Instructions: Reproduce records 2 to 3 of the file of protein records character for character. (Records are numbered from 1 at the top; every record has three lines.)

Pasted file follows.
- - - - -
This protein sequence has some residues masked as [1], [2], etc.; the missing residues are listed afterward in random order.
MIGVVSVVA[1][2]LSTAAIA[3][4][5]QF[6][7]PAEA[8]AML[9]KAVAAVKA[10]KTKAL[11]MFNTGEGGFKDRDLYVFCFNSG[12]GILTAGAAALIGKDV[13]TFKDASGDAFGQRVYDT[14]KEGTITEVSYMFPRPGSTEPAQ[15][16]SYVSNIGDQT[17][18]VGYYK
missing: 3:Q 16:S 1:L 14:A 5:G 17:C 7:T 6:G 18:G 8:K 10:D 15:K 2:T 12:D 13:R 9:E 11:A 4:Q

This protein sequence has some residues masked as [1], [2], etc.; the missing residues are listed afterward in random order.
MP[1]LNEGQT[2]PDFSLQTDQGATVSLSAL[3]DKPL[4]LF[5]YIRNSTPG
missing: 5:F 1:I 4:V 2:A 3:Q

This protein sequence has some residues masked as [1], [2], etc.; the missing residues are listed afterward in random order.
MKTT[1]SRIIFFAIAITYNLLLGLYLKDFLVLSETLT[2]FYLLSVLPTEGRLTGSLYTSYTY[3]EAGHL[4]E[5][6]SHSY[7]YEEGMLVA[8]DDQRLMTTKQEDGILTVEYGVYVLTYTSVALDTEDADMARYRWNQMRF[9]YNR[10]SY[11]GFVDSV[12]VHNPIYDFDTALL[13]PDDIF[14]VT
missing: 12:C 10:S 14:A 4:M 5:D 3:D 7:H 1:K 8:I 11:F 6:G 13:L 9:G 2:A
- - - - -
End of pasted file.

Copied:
This protein sequence has some residues masked as [1], [2], etc.; the missing residues are listed afterward in random order.
MP[1]LNEGQT[2]PDFSLQTDQGATVSLSAL[3]DKPL[4]LF[5]YIRNSTPG
missing: 5:F 1:I 4:V 2:A 3:Q

This protein sequence has some residues masked as [1], [2], etc.; the missing residues are listed afterward in random order.
MKTT[1]SRIIFFAIAITYNLLLGLYLKDFLVLSETLT[2]FYLLSVLPTEGRLTGSLYTSYTY[3]EAGHL[4]E[5][6]SHSY[7]YEEGMLVA[8]DDQRLMTTKQEDGILTVEYGVYVLTYTSVALDTEDADMARYRWNQMRF[9]YNR[10]SY[11]GFVDSV[12]VHNPIYDFDTALL[13]PDDIF[14]VT
missing: 12:C 10:S 14:A 4:M 5:D 3:D 7:H 1:K 8:I 11:F 6:G 13:L 9:G 2:A